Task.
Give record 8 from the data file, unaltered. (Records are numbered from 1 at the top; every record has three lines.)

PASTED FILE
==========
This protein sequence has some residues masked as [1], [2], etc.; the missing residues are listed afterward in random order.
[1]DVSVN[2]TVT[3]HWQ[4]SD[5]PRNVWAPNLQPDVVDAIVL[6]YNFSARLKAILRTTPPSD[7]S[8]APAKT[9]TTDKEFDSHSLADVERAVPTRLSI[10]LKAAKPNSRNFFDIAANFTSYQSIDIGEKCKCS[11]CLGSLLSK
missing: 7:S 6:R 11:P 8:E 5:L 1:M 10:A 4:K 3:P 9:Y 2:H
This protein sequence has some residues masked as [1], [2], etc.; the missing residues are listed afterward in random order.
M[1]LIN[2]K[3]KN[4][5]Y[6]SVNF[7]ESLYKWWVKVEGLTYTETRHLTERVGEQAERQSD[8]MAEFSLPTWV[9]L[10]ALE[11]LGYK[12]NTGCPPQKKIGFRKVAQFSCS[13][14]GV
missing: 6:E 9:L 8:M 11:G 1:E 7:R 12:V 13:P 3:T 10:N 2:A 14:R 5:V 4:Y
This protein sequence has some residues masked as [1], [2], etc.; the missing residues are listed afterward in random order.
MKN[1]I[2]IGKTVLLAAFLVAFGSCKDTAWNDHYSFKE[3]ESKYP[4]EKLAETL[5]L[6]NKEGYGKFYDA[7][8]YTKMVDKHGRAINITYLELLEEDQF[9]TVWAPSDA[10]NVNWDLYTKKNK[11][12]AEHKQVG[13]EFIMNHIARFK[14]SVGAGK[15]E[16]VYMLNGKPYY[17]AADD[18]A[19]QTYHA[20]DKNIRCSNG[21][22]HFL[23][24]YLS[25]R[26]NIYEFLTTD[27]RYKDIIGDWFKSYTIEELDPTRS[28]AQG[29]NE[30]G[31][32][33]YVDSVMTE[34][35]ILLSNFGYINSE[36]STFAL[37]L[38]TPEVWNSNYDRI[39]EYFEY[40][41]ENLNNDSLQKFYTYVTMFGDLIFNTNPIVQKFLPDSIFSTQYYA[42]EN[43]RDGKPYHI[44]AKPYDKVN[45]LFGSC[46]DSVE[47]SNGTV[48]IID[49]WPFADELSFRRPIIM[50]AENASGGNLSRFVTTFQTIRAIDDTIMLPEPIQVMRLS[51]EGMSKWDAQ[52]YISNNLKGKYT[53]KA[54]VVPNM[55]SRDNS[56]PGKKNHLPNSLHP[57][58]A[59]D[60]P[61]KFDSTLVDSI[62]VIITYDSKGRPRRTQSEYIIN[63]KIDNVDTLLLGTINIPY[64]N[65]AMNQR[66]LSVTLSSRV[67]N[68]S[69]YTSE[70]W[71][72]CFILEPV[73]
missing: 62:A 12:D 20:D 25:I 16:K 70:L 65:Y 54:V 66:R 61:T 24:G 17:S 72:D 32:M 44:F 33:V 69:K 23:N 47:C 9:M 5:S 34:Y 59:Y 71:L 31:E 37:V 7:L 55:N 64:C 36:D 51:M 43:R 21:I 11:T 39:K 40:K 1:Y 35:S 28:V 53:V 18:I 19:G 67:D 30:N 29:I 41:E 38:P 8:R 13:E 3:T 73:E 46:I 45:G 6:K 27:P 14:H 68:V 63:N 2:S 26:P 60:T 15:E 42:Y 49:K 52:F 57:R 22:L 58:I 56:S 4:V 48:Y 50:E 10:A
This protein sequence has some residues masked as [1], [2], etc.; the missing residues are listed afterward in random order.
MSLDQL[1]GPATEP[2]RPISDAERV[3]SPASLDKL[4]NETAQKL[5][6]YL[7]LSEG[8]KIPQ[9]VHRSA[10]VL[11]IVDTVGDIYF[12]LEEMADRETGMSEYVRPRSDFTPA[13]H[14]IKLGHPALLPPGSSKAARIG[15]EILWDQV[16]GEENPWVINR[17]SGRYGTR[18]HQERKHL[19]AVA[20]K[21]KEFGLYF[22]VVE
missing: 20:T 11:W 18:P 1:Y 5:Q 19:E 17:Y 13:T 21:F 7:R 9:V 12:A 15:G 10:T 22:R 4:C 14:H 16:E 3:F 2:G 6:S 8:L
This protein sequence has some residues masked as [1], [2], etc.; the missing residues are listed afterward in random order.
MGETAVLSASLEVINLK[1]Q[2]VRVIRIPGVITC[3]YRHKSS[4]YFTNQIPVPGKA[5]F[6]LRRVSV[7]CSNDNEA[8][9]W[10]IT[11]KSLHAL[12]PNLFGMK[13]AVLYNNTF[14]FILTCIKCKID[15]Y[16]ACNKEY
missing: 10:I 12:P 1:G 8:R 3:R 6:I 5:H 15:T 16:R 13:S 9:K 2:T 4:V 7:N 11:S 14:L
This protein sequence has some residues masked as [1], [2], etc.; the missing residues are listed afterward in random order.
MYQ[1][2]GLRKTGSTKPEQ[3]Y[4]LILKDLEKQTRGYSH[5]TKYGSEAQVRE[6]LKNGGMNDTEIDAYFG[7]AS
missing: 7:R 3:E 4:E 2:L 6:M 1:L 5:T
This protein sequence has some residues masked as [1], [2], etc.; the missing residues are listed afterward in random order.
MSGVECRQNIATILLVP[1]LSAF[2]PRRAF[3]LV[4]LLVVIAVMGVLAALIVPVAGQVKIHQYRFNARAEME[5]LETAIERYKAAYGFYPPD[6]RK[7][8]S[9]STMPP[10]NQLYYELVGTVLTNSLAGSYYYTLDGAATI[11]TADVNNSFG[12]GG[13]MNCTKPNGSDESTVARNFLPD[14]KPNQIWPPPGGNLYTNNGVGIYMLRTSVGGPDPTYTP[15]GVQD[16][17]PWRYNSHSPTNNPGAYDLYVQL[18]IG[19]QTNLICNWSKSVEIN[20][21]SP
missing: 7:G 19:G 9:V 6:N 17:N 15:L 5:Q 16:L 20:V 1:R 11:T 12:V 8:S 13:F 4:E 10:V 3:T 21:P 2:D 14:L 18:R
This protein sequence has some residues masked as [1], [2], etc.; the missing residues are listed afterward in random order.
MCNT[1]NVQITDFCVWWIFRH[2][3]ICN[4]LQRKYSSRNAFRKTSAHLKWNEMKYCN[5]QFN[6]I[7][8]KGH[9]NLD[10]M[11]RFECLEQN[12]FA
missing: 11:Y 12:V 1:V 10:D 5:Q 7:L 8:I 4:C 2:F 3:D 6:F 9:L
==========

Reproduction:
This protein sequence has some residues masked as [1], [2], etc.; the missing residues are listed afterward in random order.
MCNT[1]NVQITDFCVWWIFRH[2][3]ICN[4]LQRKYSSRNAFRKTSAHLKWNEMKYCN[5]QFN[6]I[7][8]KGH[9]NLD[10]M[11]RFECLEQN[12]FA
missing: 11:Y 12:V 1:V 10:D 5:Q 7:L 8:I 4:C 2:F 3:D 6:F 9:L